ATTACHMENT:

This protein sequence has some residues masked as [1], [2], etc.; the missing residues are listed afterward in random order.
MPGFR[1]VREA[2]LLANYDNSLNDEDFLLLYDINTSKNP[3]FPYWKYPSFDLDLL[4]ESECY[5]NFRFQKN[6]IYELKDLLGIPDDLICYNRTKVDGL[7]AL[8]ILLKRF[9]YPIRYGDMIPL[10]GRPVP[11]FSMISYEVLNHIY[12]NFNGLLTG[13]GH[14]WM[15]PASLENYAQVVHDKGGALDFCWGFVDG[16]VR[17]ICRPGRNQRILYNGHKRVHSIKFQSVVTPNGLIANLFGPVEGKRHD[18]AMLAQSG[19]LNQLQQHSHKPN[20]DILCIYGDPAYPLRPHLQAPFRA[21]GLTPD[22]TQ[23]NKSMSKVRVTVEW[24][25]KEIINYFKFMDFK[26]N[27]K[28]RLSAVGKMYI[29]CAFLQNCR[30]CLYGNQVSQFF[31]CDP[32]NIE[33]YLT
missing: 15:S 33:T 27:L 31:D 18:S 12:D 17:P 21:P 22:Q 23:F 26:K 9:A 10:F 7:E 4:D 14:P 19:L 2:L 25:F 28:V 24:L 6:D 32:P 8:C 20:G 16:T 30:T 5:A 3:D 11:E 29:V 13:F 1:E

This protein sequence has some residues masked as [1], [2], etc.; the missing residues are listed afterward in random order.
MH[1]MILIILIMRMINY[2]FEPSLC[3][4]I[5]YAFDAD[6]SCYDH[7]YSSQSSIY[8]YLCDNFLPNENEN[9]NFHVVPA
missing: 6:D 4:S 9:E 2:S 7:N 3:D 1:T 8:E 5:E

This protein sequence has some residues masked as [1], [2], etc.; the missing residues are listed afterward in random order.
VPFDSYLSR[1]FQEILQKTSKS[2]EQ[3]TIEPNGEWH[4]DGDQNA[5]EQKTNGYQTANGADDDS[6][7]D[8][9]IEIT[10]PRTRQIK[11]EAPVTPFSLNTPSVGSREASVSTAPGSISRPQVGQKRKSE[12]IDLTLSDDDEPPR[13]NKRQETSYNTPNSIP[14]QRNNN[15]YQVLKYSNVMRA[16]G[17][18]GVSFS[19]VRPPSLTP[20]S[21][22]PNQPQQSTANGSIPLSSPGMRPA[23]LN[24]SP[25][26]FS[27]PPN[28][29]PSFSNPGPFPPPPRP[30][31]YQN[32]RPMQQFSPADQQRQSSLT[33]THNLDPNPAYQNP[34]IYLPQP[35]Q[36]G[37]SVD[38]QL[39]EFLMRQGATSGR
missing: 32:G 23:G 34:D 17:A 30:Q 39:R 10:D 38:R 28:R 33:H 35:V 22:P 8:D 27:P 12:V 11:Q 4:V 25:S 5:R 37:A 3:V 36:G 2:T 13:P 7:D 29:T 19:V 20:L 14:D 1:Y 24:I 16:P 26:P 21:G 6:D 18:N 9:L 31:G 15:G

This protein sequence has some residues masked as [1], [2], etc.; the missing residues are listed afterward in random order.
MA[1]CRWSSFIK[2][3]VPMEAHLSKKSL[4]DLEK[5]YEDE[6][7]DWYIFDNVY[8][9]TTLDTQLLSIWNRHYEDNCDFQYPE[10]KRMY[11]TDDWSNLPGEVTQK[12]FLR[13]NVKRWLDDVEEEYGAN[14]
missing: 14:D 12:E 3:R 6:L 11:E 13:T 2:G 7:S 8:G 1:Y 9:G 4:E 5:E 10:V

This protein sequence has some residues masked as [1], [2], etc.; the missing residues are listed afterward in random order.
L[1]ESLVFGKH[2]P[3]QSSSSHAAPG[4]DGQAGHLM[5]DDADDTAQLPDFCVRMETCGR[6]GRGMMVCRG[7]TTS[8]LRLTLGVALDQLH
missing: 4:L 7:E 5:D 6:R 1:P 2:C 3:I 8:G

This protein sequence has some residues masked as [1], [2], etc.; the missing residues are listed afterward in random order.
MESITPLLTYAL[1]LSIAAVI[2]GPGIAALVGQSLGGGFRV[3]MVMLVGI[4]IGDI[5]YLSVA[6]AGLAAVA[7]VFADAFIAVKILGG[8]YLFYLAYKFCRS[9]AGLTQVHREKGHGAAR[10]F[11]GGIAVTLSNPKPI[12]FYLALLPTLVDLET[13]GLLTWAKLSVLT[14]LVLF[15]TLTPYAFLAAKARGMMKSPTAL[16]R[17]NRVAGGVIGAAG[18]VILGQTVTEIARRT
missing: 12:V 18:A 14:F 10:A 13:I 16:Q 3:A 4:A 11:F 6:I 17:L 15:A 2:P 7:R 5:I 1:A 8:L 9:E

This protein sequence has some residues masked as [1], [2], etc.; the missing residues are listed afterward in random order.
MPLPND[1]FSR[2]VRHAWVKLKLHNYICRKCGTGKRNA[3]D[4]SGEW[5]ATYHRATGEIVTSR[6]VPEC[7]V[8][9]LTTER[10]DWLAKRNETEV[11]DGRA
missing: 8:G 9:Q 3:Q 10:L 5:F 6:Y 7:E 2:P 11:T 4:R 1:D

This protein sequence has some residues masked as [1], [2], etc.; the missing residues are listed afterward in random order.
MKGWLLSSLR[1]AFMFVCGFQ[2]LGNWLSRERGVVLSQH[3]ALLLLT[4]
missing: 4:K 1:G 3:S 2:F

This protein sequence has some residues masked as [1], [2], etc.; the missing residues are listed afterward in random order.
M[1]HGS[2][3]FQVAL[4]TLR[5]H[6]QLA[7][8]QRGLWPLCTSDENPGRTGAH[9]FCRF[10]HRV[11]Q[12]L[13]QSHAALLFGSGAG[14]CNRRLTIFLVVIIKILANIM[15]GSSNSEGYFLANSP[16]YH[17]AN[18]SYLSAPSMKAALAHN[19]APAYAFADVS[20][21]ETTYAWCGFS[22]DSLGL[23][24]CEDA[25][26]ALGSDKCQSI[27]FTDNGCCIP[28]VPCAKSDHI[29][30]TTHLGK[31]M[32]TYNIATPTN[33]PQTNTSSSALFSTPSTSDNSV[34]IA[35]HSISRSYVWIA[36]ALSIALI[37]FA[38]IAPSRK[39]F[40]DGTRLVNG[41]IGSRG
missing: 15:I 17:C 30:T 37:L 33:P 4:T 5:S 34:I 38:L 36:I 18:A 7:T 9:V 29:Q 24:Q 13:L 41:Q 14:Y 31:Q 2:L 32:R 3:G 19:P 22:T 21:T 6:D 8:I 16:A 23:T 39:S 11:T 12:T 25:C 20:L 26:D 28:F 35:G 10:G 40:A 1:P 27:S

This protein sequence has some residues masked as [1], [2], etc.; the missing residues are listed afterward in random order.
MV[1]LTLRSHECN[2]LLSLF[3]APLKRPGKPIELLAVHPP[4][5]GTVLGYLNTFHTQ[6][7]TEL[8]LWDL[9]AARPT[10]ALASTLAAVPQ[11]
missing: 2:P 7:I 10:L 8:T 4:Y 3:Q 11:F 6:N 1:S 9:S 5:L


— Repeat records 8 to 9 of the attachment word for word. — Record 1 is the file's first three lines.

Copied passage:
This protein sequence has some residues masked as [1], [2], etc.; the missing residues are listed afterward in random order.
MKGWLLSSLR[1]AFMFVCGFQ[2]LGNWLSRERGVVLSQH[3]ALLLLT[4]
missing: 4:K 1:G 3:S 2:F

This protein sequence has some residues masked as [1], [2], etc.; the missing residues are listed afterward in random order.
M[1]HGS[2][3]FQVAL[4]TLR[5]H[6]QLA[7][8]QRGLWPLCTSDENPGRTGAH[9]FCRF[10]HRV[11]Q[12]L[13]QSHAALLFGSGAG[14]CNRRLTIFLVVIIKILANIM[15]GSSNSEGYFLANSP[16]YH[17]AN[18]SYLSAPSMKAALAHN[19]APAYAFADVS[20][21]ETTYAWCGFS[22]DSLGL[23][24]CEDA[25][26]ALGSDKCQSI[27]FTDNGCCIP[28]VPCAKSDHI[29][30]TTHLGK[31]M[32]TYNIATPTN[33]PQTNTSSSALFSTPSTSDNSV[34]IA[35]HSISRSYVWIA[36]ALSIALI[37]FA[38]IAPSRK[39]F[40]DGTRLVNG[41]IGSRG
missing: 15:I 17:C 30:T 37:L 33:P 4:T 5:S 34:I 38:L 36:I 18:A 7:T 9:V 29:Q 24:Q 13:L 41:Q 14:Y 31:Q 2:L 32:R 3:G 19:P 22:T 21:T 6:D 8:I 16:A 23:T 39:S 11:T 12:T 25:C 20:L 26:D 28:F 35:G 10:G 40:A 1:P 27:S